Paraguay

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Rare maned wolves have been called “foxes on stilts”, with sharp fox-like faces, long legs so they can see over tall pampas grass, and back hairs that erect into a mane when they want to be conspicuous, as in sexual rivalry. Persecuted because of supposed predation of domestic stock, they find homes with other rarities—small Geoffrey’s cats and Chaco peccaries, until recently thought extinct—in Defensores Del Chaco in the Grand Chaco, one of South America’s great wildernesses.

Landlocked Paraguay divides into lush, well-watered rolling grasslands with most of the country’s human agrarian population to the east of the Rio Paraguay and, on the western 60 percent, the vast, arid, inhospitable Gran Chaco which has been called one of South America’s great wildernesses. In the Chaco are most of Paraguay’s wildlife, including rare hyacinth macaws, caimans, and giant anacondas. There are three large national parks, outstandingly the Defensores del Chaco.

Defensores’ dense thorn forest and wooded alluvial plains protect Paraguay’s most endangered animals—big cats such as jaguars, pumas, and ocelots; smaller, rare Geoffroy’s cats; Chacoan peccaries once thought extinct; giant anteaters; maned wolves; Brazilian tapirs; among birds, jabiru and wood storks, spectacular parrots, and bright tropical songbirds.

Defensores is 515 miles (830 km) northwest of Asunción over roads often impassable to all but 4WD vehicles. Trips sometimes can be arranged with park rangers. Fundación Moisés Bertoni (FMB), a private group, has set up a number of Private Nature Reserves (PNRs) with sympathetic ranchers, with whom visits sometimes can be arranged. Best times are September–November, the austral spring.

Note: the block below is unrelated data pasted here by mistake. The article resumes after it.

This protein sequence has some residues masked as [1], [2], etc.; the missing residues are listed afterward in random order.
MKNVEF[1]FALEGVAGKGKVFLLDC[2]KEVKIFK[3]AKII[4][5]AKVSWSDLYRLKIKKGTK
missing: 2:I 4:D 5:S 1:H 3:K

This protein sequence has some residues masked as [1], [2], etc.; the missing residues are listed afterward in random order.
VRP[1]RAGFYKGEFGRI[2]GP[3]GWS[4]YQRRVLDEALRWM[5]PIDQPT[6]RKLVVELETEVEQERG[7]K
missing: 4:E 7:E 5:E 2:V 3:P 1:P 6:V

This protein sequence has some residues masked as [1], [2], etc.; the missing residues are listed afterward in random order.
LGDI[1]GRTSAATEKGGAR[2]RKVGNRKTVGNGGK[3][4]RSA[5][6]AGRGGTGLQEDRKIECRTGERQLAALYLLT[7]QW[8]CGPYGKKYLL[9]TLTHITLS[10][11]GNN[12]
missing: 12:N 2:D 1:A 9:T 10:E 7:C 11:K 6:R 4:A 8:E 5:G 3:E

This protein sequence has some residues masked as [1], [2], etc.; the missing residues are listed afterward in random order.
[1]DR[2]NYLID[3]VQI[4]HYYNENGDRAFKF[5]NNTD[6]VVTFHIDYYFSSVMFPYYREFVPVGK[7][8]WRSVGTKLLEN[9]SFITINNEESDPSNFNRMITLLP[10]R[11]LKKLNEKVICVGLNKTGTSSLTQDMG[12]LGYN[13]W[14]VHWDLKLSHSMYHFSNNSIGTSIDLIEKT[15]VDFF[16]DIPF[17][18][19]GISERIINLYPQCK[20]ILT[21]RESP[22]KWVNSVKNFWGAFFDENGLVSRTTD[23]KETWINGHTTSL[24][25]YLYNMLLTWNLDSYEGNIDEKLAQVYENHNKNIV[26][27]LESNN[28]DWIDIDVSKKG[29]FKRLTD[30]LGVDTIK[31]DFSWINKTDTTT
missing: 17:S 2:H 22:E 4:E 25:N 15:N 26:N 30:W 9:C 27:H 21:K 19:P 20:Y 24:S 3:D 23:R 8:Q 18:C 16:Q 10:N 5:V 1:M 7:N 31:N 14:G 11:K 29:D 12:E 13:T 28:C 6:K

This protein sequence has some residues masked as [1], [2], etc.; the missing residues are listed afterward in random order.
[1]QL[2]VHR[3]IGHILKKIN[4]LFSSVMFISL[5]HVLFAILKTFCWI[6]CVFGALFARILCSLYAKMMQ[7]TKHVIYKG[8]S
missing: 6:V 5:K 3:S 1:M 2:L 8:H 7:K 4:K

Another reserve of great interest is the Natural Forest Reserve Mbaracayu, which harbors jaguars and tapirs as well as a splendid variety of birdlife.

 

 Wood storks may forage up to 25 miles (40 km) from their nests, spreading broad wings and gliding on thermals with little energy expenditure. They walk up to bellydeep in freshwater ponds, marshes and sloughs groping with downcurved opened bills which snap shut on frogs, tadpoles, snakes, young alligators, even large insects. These they carry back and regurgitate, partly digested, to nestlings which can consume some 50 pounds (23 kg) of food each before fledging from dense tree colonies from the southern U.S. south to Buenos Aires.

Wood storks may forage up to 25 miles (40 km) from their nests, spreading broad wings and gliding on thermals with little energy expenditure. They walk up to bellydeep in freshwater ponds, marshes and sloughs groping with downcurved opened bills which snap shut on frogs, tadpoles, snakes, young alligators, even large insects. These they carry back and regurgitate, partly digested, to nestlings which can consume some 50 pounds (23 kg) of food each before fledging from dense tree colonies from the southern U.S. south to Buenos Aires.

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Paraguay

as well as...

Defensores del Chaco National Park

Natural Forest Reserve Mbaracayu


More about the Reserves in Paraguay

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